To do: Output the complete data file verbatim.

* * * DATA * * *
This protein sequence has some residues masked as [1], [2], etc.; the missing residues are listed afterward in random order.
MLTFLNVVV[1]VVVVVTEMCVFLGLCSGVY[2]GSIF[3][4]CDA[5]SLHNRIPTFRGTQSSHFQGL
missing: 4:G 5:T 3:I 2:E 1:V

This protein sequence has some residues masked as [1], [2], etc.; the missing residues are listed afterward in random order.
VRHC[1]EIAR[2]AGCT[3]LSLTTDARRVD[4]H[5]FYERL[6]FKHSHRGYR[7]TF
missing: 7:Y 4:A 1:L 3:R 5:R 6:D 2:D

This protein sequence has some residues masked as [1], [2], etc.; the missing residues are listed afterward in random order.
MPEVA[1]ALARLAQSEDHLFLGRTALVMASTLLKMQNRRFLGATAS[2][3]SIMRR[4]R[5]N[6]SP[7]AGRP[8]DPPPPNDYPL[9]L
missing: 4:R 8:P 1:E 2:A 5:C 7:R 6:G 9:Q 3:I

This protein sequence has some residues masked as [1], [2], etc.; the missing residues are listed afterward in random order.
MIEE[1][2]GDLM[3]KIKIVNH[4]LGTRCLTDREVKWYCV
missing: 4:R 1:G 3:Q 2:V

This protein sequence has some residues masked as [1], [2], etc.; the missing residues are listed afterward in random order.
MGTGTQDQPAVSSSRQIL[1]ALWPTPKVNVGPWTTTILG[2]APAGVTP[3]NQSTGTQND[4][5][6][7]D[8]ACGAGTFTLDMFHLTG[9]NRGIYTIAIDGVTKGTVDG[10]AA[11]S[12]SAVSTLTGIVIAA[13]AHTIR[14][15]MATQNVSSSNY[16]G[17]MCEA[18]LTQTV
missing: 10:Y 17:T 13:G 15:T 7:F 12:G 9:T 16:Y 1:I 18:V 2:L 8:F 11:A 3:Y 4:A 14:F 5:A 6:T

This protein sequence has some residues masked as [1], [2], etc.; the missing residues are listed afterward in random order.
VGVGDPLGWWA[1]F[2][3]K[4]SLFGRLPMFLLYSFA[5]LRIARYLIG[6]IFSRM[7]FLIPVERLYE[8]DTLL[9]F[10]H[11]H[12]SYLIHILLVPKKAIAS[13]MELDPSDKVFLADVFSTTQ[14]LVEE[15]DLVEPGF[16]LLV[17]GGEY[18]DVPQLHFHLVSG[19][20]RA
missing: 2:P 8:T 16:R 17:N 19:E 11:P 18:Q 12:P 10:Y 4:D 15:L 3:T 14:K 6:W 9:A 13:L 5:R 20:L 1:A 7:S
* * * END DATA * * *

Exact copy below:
This protein sequence has some residues masked as [1], [2], etc.; the missing residues are listed afterward in random order.
MLTFLNVVV[1]VVVVVTEMCVFLGLCSGVY[2]GSIF[3][4]CDA[5]SLHNRIPTFRGTQSSHFQGL
missing: 4:G 5:T 3:I 2:E 1:V

This protein sequence has some residues masked as [1], [2], etc.; the missing residues are listed afterward in random order.
VRHC[1]EIAR[2]AGCT[3]LSLTTDARRVD[4]H[5]FYERL[6]FKHSHRGYR[7]TF
missing: 7:Y 4:A 1:L 3:R 5:R 6:D 2:D

This protein sequence has some residues masked as [1], [2], etc.; the missing residues are listed afterward in random order.
MPEVA[1]ALARLAQSEDHLFLGRTALVMASTLLKMQNRRFLGATAS[2][3]SIMRR[4]R[5]N[6]SP[7]AGRP[8]DPPPPNDYPL[9]L
missing: 4:R 8:P 1:E 2:A 5:C 7:R 6:G 9:Q 3:I

This protein sequence has some residues masked as [1], [2], etc.; the missing residues are listed afterward in random order.
MIEE[1][2]GDLM[3]KIKIVNH[4]LGTRCLTDREVKWYCV
missing: 4:R 1:G 3:Q 2:V

This protein sequence has some residues masked as [1], [2], etc.; the missing residues are listed afterward in random order.
MGTGTQDQPAVSSSRQIL[1]ALWPTPKVNVGPWTTTILG[2]APAGVTP[3]NQSTGTQND[4][5][6][7]D[8]ACGAGTFTLDMFHLTG[9]NRGIYTIAIDGVTKGTVDG[10]AA[11]S[12]SAVSTLTGIVIAA[13]AHTIR[14][15]MATQNVSSSNY[16]G[17]MCEA[18]LTQTV
missing: 10:Y 17:T 13:G 15:T 7:F 12:G 9:T 16:Y 1:I 18:V 2:L 8:F 11:A 3:Y 4:A 14:F 5:A 6:T

This protein sequence has some residues masked as [1], [2], etc.; the missing residues are listed afterward in random order.
VGVGDPLGWWA[1]F[2][3]K[4]SLFGRLPMFLLYSFA[5]LRIARYLIG[6]IFSRM[7]FLIPVERLYE[8]DTLL[9]F[10]H[11]H[12]SYLIHILLVPKKAIAS[13]MELDPSDKVFLADVFSTTQ[14]LVEE[15]DLVEPGF[16]LLV[17]GGEY[18]DVPQLHFHLVSG[19][20]RA
missing: 2:P 8:T 16:R 17:N 19:E 11:P 18:Q 12:P 10:Y 4:D 15:L 3:T 14:K 6:W 9:A 13:L 5:R 20:L 1:A 7:S